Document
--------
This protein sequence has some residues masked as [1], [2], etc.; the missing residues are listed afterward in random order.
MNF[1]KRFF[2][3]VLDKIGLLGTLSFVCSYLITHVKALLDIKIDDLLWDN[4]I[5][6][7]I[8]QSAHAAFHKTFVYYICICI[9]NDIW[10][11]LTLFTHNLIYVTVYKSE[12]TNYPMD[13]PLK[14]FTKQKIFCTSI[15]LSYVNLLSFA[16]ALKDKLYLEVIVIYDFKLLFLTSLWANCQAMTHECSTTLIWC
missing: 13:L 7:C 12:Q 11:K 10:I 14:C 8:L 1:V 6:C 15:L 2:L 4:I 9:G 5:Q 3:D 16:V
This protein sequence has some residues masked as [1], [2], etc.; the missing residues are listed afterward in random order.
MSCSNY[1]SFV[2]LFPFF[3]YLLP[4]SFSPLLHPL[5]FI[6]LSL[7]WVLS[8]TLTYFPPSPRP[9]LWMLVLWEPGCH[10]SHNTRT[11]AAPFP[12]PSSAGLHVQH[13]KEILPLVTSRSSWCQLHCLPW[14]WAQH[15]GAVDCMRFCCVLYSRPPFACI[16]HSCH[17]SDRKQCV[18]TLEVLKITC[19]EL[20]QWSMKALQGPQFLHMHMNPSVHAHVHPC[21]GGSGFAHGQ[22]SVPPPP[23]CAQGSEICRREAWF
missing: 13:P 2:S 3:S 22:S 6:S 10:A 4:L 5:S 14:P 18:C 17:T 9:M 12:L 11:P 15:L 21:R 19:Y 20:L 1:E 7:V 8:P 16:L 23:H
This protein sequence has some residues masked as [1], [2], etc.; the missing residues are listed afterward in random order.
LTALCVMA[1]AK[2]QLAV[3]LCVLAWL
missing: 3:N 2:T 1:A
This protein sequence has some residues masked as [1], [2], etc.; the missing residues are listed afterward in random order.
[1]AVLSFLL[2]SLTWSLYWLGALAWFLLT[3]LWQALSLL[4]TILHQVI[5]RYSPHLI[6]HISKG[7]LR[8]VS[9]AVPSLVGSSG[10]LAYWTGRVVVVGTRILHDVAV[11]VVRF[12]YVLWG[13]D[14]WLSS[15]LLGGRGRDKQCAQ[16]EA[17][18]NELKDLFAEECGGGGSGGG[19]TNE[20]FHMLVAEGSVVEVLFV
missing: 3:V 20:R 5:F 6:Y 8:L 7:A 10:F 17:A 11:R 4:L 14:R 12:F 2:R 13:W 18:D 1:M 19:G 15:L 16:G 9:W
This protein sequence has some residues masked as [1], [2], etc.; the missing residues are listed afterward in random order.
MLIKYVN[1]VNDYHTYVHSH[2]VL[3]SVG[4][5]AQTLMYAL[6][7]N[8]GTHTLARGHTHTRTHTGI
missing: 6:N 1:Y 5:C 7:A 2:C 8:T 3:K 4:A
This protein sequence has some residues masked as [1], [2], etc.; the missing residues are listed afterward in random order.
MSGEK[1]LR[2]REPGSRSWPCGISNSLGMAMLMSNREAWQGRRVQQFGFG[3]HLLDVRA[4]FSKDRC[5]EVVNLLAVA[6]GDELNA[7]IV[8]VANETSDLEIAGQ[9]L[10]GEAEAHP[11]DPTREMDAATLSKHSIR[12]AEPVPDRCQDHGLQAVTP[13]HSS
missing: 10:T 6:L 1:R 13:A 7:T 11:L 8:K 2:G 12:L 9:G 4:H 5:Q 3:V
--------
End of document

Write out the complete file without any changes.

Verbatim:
This protein sequence has some residues masked as [1], [2], etc.; the missing residues are listed afterward in random order.
MNF[1]KRFF[2][3]VLDKIGLLGTLSFVCSYLITHVKALLDIKIDDLLWDN[4]I[5][6][7]I[8]QSAHAAFHKTFVYYICICI[9]NDIW[10][11]LTLFTHNLIYVTVYKSE[12]TNYPMD[13]PLK[14]FTKQKIFCTSI[15]LSYVNLLSFA[16]ALKDKLYLEVIVIYDFKLLFLTSLWANCQAMTHECSTTLIWC
missing: 13:L 7:C 12:Q 11:K 10:I 14:C 8:L 1:V 6:C 15:L 2:L 4:I 9:G 5:Q 3:D 16:V
This protein sequence has some residues masked as [1], [2], etc.; the missing residues are listed afterward in random order.
MSCSNY[1]SFV[2]LFPFF[3]YLLP[4]SFSPLLHPL[5]FI[6]LSL[7]WVLS[8]TLTYFPPSPRP[9]LWMLVLWEPGCH[10]SHNTRT[11]AAPFP[12]PSSAGLHVQH[13]KEILPLVTSRSSWCQLHCLPW[14]WAQH[15]GAVDCMRFCCVLYSRPPFACI[16]HSCH[17]SDRKQCV[18]TLEVLKITC[19]EL[20]QWSMKALQGPQFLHMHMNPSVHAHVHPC[21]GGSGFAHGQ[22]SVPPPP[23]CAQGSEICRREAWF
missing: 13:P 2:S 3:S 22:S 6:S 10:A 4:L 5:S 14:P 18:C 17:T 9:M 12:L 11:P 15:L 21:R 19:Y 20:L 1:E 7:V 8:P 16:L 23:H
This protein sequence has some residues masked as [1], [2], etc.; the missing residues are listed afterward in random order.
LTALCVMA[1]AK[2]QLAV[3]LCVLAWL
missing: 3:N 2:T 1:A
This protein sequence has some residues masked as [1], [2], etc.; the missing residues are listed afterward in random order.
[1]AVLSFLL[2]SLTWSLYWLGALAWFLLT[3]LWQALSLL[4]TILHQVI[5]RYSPHLI[6]HISKG[7]LR[8]VS[9]AVPSLVGSSG[10]LAYWTGRVVVVGTRILHDVAV[11]VVRF[12]YVLWG[13]D[14]WLSS[15]LLGGRGRDKQCAQ[16]EA[17][18]NELKDLFAEECGGGGSGGG[19]TNE[20]FHMLVAEGSVVEVLFV
missing: 3:V 20:R 5:F 6:Y 8:L 7:A 10:F 17:A 11:R 4:L 14:R 12:F 2:R 13:W 18:D 1:M 19:G 15:L 16:G 9:W
This protein sequence has some residues masked as [1], [2], etc.; the missing residues are listed afterward in random order.
MLIKYVN[1]VNDYHTYVHSH[2]VL[3]SVG[4][5]AQTLMYAL[6][7]N[8]GTHTLARGHTHTRTHTGI
missing: 6:N 1:Y 5:C 7:A 2:C 8:T 3:K 4:A
This protein sequence has some residues masked as [1], [2], etc.; the missing residues are listed afterward in random order.
MSGEK[1]LR[2]REPGSRSWPCGISNSLGMAMLMSNREAWQGRRVQQFGFG[3]HLLDVRA[4]FSKDRC[5]EVVNLLAVA[6]GDELNA[7]IV[8]VANETSDLEIAGQ[9]L[10]GEAEAHP[11]DPTREMDAATLSKHSIR[12]AEPVPDRCQDHGLQAVTP[13]HSS
missing: 10:T 6:L 1:R 13:A 7:T 11:L 8:K 2:G 12:L 9:G 4:H 5:Q 3:V